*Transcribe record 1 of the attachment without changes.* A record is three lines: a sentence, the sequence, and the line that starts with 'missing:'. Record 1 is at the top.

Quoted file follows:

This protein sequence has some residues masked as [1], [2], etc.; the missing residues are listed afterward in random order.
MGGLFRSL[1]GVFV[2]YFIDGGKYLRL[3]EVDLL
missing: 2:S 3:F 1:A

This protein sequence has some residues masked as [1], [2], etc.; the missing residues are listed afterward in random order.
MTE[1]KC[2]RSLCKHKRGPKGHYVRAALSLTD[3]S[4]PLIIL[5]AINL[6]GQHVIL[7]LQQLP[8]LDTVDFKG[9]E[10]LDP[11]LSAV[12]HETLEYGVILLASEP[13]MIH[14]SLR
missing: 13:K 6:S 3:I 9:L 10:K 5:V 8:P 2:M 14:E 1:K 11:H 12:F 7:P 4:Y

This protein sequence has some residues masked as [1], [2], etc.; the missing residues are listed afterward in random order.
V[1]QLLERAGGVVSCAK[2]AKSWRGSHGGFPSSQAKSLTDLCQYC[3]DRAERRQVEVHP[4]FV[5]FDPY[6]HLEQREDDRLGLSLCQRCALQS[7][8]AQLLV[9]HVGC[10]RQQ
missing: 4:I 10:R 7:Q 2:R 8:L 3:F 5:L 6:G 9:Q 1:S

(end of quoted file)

This protein sequence has some residues masked as [1], [2], etc.; the missing residues are listed afterward in random order.
MGGLFRSL[1]GVFV[2]YFIDGGKYLRL[3]EVDLL
missing: 2:S 3:F 1:A